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The 10-Point: My Guide to the Day's Top News

The Wall Street Journal
Good morning,
A Sunshine State
The four remaining Republican presidential candidates squared off in Miami in a debate that featured a much more civil tone than previous meetings. Donald Trump—who for the first time said he may take political contributions in a general election—refrained from attacking his three rivals, who highlighted their differences with the front-runner in a restrained manner. The candidates sparred on foreign policy, Social Security and education ahead of a slate of key primaries next week—including must-win home races for Ohio Gov. John Kasich and Florida Sen. Marco Rubio. We report that many voters who were long-time supporters of Ohio’s other son, former House speaker John Boehner, are backing Mr. Trump in his bid for the nation’s highest office, a development that reflects a broader frustration among Republican voters that has helped catapult Mr. Trump to within reach of the nomination. Meanwhile, we find Ted Cruz is struggling to get endorsements from his senate colleagues.
Euro Blues
European Central Bank President Mario Draghi unpacked a major stimulus package yesterday that includes cuts to key interest rates, added bond purchases and cheap financing to banks. But markets shrugged off the news after an initially positive response, which analysts and investors say indicates diminished faith in the ability of central banks to stoke growth and inflation amid already negative rates. Some attributed the reaction—which included initial strong gains by European bank stocks that were later all but wiped out—to Mr. Draghi’s reluctance to signal further rate cuts. European credit markets soared on the news, however, as it appeared the ECB has shifted toward a policy that favors asset purchases over interest rate cuts to help ease financing conditions in the eurozone.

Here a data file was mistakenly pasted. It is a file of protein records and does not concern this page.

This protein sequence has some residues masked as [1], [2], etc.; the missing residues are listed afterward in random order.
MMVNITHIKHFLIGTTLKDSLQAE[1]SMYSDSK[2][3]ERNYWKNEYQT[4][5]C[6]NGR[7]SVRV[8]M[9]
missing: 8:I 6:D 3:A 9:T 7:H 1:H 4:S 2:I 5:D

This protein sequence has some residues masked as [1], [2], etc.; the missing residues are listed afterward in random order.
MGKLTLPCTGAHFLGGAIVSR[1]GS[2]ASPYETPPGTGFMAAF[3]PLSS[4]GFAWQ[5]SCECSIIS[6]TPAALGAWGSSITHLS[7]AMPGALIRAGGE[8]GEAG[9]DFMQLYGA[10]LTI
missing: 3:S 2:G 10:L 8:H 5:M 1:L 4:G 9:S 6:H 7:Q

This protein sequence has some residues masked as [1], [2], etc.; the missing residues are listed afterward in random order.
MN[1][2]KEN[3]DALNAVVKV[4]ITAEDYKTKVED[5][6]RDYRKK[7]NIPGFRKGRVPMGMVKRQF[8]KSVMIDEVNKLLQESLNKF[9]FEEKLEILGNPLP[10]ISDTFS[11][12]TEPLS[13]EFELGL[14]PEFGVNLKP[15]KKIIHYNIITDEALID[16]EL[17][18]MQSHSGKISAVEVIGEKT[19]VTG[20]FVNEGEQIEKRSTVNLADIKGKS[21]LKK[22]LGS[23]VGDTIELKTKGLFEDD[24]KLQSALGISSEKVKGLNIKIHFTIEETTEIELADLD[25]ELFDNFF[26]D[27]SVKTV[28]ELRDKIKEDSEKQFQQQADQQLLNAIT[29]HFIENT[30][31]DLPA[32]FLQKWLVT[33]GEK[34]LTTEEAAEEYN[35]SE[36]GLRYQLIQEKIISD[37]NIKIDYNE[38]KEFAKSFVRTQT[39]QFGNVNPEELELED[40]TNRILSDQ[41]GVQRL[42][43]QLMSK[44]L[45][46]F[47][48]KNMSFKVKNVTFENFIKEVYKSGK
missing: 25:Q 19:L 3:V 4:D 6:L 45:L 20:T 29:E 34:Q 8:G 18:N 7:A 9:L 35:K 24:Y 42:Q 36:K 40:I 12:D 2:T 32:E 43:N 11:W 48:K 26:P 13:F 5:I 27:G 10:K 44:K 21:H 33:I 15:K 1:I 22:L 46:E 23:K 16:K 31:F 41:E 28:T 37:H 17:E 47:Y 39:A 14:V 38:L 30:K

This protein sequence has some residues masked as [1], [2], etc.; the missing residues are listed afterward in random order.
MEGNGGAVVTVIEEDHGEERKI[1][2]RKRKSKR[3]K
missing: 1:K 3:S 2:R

In a Lather
The Honest Company has surged in popularity and increased in value on the premise that it offers household products that are safer and more ecologically friendly than mainstream brands. But independent lab tests commissioned by The Wall Street Journal show that liquid laundry detergent marketed by the company—co-founded by actress Jessica Alba—contains sodium lauryl sulfate, a cleaning agent it tells consumers to avoid. Honest says it uses an alternative cleanser, sodium coco sulfate, in the detergent. Scientists interviewed by the Journal say that agent contains SLS, which Ms. Alba has referred to as a “toxin.” Honest, whose business extends to more than 100 varieties of products that have been popular with young mothers, contests the findings and said it stands by its labeling. Some rivals dispute whether the SLS compound is even harmful, and Seventh Generation, Procter & Gamble and others have vouched for its safety.
A Hero’s Journey